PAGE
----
Flame Detection Systems: Definition, Types, and Applications

flame detection systems

Flame detection systems are an essential component of any fire suppression system. By detecting fires quickly and accurately, these systems can help minimize the damage caused by fires and ensure the safety of people and property in the affected area.

Not sure what a flame detection system is and what it entails? Read below.

What Is a Flame Detection System?

A flame detection system is a safety device that is designed to detect the presence of a fire or flame in an environment. In many cases, a flame detection system will also trigger a building’s fire alert and suppression systems to activate — from sounding fire alarms to signaling first responders, running fire sprinklers and foam suppression systems, deactivating oil and gas lines, and more.

How Does a Flame Detection System Work?

A flame detection system typically uses a combination of sensors, detectors, and software to identify the unique characteristics of a flame, such as UV and IR signatures to spectral and temporal characteristics. This information is then used to trigger an alarm, alerting you of the presence of a fire and discharging your fire suppression system, allowing you to take appropriate action.

6 Types of Flame Detection Systems

There are several different types of flame detection systems available, each with its own set of advantages and disadvantages. It’s critical to understand how each functions so you can determine what’s best for your facility. Some of the most common types include:

1. Visual Imaging Flame Detectors

Visual imaging flame detectors utilize charge-coupled device (CCD) image sensors to spot the existence of a fire. The sensors use CCD live video to analyze possible fires’ shapes and growth patterns. This helps the devices determine what’s a legitimate fire hazard and what’s not.

A benefit of visual imaging flame detectors is that they don’t need carbon dioxide or other combustion emissions to identify a fire. However, one drawback is that they can’t identify fires that are invisible to the human eye. Invisible flames, like hydrogen flames, can be a serious threat to industrial environments.

2. Ultraviolet Flame Detectors

Ultraviolet (UV) flame detection systems use UV light to identify the presence of a flame. They are particularly effective at detecting fires in environments where there is a lot of smoke or other airborne particles.

UV flame detectors work effectively for distances of about 0-50 feet. Their performance may weaken at distances larger than that.

3. Infrared Flame Detectors

Infrared (IR) flame detection systems work by detecting the infrared radiation emitted by a flame. The gasses and airborne particles emanated by fires result in distinguishable patterns in IR wavelengths, which is what you see when a flame flickers. An IR flame detector will not sense or respond to a fire unless that flickering motion is present.

Something to keep in mind — IR flame detectors can cause false alarms. Hot gasses and airborne particles not caused by a fire can also produce the same flickering effect and trigger the device.

4. Ultraviolet/Infrared Flame Detectors

Ultraviolet/infrafred (UV/IR) flame detection systems utilize a mixture of UV and IR flame detector technology. They have two sensors that operate separately — one to detect any UV inconsistencies, and the other to detect any IR inconsistencies.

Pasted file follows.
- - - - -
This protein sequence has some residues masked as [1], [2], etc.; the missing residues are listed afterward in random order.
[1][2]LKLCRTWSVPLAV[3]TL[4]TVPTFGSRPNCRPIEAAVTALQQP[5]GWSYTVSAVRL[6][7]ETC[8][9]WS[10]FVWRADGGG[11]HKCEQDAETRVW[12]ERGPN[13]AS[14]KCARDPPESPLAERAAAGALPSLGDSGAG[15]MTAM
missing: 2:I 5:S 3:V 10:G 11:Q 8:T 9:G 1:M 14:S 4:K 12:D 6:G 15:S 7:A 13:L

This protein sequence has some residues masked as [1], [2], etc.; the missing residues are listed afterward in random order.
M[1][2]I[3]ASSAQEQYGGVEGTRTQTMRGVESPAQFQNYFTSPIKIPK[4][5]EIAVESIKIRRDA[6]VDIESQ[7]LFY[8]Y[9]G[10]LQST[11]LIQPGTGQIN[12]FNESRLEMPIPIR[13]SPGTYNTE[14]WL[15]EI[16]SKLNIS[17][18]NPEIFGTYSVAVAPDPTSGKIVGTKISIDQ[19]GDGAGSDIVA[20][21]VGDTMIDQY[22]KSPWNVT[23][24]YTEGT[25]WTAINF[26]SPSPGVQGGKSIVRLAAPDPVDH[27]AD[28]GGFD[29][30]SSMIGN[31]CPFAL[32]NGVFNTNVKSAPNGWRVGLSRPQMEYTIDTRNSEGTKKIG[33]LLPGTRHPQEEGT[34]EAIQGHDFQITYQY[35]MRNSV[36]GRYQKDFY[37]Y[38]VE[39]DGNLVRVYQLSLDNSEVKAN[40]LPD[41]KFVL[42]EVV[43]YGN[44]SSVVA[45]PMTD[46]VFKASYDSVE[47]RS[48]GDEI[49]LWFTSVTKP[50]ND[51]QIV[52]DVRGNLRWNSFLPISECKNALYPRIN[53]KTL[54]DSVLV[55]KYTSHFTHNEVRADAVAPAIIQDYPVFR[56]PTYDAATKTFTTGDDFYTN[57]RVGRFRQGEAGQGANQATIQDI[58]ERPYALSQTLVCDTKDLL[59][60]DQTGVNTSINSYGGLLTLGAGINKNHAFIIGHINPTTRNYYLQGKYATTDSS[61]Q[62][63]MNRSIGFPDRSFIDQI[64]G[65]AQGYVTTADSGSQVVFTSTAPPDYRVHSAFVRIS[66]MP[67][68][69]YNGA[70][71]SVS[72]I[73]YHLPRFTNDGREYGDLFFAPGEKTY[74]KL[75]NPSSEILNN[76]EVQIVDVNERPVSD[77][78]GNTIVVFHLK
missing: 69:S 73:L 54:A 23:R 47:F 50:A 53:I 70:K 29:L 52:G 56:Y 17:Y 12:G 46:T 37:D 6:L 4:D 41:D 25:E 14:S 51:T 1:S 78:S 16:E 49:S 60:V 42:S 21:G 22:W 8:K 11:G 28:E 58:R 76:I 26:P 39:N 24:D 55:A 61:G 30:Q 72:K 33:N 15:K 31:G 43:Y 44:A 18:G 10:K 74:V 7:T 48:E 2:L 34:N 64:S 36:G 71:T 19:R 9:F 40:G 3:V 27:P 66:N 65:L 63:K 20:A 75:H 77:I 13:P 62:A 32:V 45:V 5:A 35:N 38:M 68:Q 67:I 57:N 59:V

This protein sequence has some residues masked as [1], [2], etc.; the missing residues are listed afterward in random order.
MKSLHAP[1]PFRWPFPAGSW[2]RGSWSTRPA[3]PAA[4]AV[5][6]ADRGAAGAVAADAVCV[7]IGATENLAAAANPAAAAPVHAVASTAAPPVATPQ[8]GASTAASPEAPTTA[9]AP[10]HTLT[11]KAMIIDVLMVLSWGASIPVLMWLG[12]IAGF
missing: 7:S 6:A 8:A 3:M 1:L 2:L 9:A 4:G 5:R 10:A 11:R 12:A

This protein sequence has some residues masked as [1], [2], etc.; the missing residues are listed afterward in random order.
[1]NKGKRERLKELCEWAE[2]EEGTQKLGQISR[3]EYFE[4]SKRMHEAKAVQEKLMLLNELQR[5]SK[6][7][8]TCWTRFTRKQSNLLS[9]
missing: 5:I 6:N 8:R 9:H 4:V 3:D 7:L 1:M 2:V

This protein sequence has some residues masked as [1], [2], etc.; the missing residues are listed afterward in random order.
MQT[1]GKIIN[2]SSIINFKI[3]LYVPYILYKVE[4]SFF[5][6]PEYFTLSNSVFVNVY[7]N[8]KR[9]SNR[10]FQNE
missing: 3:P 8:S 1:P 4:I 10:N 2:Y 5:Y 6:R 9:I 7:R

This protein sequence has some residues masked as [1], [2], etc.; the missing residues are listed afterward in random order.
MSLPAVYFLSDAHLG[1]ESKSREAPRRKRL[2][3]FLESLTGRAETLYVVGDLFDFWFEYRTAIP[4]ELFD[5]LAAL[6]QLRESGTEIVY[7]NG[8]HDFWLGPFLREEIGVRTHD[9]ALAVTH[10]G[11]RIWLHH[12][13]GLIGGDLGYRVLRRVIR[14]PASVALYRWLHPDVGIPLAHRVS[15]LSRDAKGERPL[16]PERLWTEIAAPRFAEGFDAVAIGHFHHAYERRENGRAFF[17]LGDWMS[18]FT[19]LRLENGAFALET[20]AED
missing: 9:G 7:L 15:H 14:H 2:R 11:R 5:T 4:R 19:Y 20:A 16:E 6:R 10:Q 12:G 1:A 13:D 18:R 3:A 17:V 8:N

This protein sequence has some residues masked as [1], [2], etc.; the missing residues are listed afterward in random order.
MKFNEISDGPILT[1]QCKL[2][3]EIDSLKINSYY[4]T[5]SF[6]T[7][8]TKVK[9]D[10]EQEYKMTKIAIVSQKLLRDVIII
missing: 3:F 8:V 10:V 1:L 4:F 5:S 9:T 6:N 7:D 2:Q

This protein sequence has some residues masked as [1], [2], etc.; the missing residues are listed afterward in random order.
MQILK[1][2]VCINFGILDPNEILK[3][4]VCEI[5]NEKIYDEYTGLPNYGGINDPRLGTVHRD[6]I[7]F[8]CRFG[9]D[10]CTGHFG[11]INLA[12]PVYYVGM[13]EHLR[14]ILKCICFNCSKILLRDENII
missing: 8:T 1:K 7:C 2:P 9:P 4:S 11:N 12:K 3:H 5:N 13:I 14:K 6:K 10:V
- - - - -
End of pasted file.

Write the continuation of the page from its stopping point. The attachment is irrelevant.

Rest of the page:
This combination of sensors is beneficial because it can help avoid false alarms caused by one sensor or the other. Both sensors must be activated in order to send a signal and activate fire suppression systems.

5. Flame Ionization Detectors

Flame ionization detection systems work by measuring the electrical conductivity of the air around a flame. They are particularly effective at detecting fires in environments where there is a lot of combustible gas or vapor present.

6. Multispectral Flame Detectors

Multispectral flame detection systems, also known as multi-spectrum infrared (MSIR) flame detection systems, use a combination of different sensors to identify the unique spectral characteristics of a flame. They are particularly effective at detecting fires in environments with a lot of background noise or interference, and are effective within a distance of 200 feet or more. 

Flame Detection Systems for Industrial Applications

In addition to the type of flame detector used, flame detection systems can also be classified based on the type of environment they are designed for. For example, some systems are designed for use in general-purpose environments, such as commercial buildings and residential homes. Other systems are designed for use in hazardous environments, such as oil refineries or chemical plants where there is a high risk of fire or explosion.

Based on the information above, you may already be able to narrow down which type of flame detection system would be best for an industrial environment, such as an oil or gas pipeline, tank farm, off-shore platform, or aircraft hangar. Typically, these detectors are: 

  • Ultraviolet/infrared (UV/IR) flame detectors
  • Multispectral (MSIR) flame detectors

However, it’s always best to consult with a fire protection expert before making a choice. They can help you understand what option is truly best for your facility and its unique people, product, and layout.

Get Expert Flame Detection System Recommendations From Total Industrial Solutions

Don’t let your industrial facility be unprepared in the event of a fire emergency. Our team can help you figure out which flame detection system will best protect your people and resources. Contact us online to get started.